METI Handmade School
Rudrapur lies in the north of the most densely populated country on the earth. Poverty and the lack of an infrastructure drive many people from the countryside into the cities. The local NGO Dipshikha attempts to follow new paths with its development programme: the intention is to give the rural population perspectives and to help people learn about the value of the village in all its complexity. Part of this is a special school concept that instils in the children self-confidence and independence with the aim of strengthening their sense of identity. The building rests on a 50 cm deep brick masonry foundation rendered with a facing cement plaster. Bricks are the most common product of Bangladesh’s building manufacturing industry. Bangladesh has almost no natural reserves of stone and as an alternative the clayey alluvial sand is fired in open circular kilns into bricks. These are used for building or are broken down for use as an aggregrate for concrete or as ballast chippings. Imported coal is used to fire the kilns.
Aside from the foundation, the damp proof course was the other most fundamental addition to local earthen building skills. The damp proof course is a double layer of locally available PE-film. The ground floor is realised as load-bearing walls using a technique similar to cob walling. A straw-earth mixture with a low straw content was manufactured with the help of cows and water buffalo and then heaped on top of the foundation wall to a height of 65 cm per layer. Excess material extending beyond the width of the wall is trimmed off using sharp spades after a few days. After a drying period of about a week the next layer of cob can be applied. In the third and fourth layers the door and window lintels and jambs were integrated as well as a ring beam made of thick bamboo canes as a wall plate for the ceiling.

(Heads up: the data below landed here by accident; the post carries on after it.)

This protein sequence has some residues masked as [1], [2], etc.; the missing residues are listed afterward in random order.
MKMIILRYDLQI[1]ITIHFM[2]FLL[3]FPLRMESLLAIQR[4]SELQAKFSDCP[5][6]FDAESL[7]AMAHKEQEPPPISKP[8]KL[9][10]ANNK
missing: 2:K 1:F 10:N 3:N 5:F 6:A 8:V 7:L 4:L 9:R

The ceiling of the ground floor is a triple layer of bamboo canes with the central layer arranged perpendicular to the layers above and beneath to provide lateral stabilisation and a connection between the supporting beams. A layer of planking made of split bamboo canes was laid on the central layer and filled with the earthen mixture analogue to the technique often used in the ceilings of European timber-frame constructions.
The upper storey is a frame construction of four-layer bamboo beams and vertical and diagonal members arranged at right angles to the building. The end of the frames at the short ends of the building and the stair also serve to stiffen the building. These are connected via additional structural members with the upper and lower sides of the main beams and equipped with additional windbracing on the upper surface of the frame. A series of bamboo rafters at half the interval of the frame construction beneath provide support for the corrugated iron roof construction and are covered with timber panelling and adjusted in height to provide sufficient run-off.
The entire budget for the school construction remained within the village and the direct surrounding: the building materials earth and bamboo were all local as well as the construction workers.
The construction workers were all day-labourers from the village Rudrapur. During the construction process they were trained in improved earth- and bamboo construction techniques.
The building techniques were chosen in order to be able to be replicated by the local people and in order to have a positive effect on the existing, poor housing situations.
The school-kids were involved in the building process as well to learn the value of sustainable construction and to reflect on it.